2050 will bring more advanced technology and more sophisticated computing power. I dream of a 2050 that ushers in a society in which all of our students can live, love, create, and serve their communities without rejection and violence simply for being human beings that are true to themselves.


Norman Kim-Senior

You may also be interested in reading more articles written by Norman Kim-Senior for Intrepid Ed News.

Norman Kim-Senior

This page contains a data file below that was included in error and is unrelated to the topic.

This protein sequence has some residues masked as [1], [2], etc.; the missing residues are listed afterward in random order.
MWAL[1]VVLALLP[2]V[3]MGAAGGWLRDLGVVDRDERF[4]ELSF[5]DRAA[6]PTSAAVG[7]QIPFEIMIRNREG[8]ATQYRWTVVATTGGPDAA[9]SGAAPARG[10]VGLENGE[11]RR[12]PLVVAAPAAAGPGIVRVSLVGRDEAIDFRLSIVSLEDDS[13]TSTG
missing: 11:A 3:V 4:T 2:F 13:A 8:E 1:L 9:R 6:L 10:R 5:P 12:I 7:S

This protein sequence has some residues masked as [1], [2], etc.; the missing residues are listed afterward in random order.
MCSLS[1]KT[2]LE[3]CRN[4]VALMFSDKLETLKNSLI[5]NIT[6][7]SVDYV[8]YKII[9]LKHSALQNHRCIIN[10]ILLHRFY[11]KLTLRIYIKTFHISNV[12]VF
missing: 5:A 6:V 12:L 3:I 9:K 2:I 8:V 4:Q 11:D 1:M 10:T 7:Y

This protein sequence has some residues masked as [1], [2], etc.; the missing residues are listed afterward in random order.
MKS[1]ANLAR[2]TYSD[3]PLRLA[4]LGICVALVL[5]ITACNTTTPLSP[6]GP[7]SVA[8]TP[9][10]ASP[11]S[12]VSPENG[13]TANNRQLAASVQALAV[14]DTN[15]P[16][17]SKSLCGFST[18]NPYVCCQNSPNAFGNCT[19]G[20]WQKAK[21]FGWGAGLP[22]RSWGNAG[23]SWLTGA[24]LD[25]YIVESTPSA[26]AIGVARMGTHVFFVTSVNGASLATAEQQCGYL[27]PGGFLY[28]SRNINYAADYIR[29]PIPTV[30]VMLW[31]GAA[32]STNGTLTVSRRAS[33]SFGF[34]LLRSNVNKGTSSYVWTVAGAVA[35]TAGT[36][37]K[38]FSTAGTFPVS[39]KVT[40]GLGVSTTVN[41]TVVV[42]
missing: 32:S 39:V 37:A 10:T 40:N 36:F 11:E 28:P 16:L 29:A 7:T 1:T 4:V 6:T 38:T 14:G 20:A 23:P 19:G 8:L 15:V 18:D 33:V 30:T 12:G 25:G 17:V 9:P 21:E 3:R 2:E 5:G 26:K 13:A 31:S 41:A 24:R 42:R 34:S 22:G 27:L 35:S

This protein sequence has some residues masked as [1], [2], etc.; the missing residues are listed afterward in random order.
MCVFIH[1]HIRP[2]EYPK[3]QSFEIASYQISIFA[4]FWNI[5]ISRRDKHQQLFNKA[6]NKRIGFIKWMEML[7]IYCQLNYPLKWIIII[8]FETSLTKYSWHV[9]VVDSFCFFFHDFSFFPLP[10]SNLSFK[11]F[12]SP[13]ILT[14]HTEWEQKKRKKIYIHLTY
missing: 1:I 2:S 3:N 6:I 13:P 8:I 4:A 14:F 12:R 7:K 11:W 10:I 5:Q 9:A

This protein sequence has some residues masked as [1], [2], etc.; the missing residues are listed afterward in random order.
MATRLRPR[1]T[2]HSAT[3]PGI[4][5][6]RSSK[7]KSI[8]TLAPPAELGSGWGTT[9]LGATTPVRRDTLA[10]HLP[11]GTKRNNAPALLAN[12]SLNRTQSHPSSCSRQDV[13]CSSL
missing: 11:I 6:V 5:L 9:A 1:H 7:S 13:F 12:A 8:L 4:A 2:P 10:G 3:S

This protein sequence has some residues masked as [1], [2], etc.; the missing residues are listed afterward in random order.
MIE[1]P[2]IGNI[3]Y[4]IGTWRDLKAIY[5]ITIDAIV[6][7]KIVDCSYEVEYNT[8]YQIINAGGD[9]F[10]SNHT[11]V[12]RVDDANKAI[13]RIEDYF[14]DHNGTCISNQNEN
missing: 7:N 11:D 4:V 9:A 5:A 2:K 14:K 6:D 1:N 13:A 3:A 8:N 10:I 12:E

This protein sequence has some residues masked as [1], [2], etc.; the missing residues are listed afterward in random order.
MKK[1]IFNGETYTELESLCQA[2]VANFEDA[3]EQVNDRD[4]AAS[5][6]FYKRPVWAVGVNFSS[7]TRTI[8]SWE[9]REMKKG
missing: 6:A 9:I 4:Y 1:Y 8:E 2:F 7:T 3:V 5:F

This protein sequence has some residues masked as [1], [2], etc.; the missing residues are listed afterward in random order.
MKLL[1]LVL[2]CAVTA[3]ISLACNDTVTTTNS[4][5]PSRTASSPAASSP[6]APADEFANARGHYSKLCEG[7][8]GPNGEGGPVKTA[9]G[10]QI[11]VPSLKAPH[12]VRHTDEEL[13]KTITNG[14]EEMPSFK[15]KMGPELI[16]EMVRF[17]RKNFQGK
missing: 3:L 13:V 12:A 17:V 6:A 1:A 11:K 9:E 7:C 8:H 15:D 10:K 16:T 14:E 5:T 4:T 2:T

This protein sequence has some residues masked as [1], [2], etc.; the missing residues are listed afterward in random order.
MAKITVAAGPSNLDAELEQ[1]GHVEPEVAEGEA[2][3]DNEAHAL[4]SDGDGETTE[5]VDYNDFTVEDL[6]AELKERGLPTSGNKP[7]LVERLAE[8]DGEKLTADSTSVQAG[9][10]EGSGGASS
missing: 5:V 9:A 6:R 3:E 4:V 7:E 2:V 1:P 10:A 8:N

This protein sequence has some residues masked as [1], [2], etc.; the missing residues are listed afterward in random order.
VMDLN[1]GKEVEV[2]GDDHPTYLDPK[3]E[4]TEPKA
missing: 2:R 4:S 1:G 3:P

Born in Jamaica, Norman holds a B.A. in Spanish and Economics. He also has a master’s degree in Spanish and has taught in independent schools for over 17 years. Norman is currently a faculty member at Episcopal High School where he teaches Spanish, serves as a student advisor, and is the assistant coach for boys' JV soccer. Norman is also the Director of Externships for the McCain-Ravenel Center. He is passionate about building and sustaining good communities both within the school context, as well as in society as a whole. Norman welcomes opportunities to build mutually beneficial relationships between schools and community organizations so that students can gain direct experience of the work of creating healthy communities. Norman’s wife, Tran Kim-Senior, also works at Episcopal as a Senior Associate Director of Admissions. She is always a vital voice in the editing process and a passionate social justice practitioner as well. In his free time, Norman enjoys spending time with his family, running, biking, reading, watching movies and inventing stories for his kids.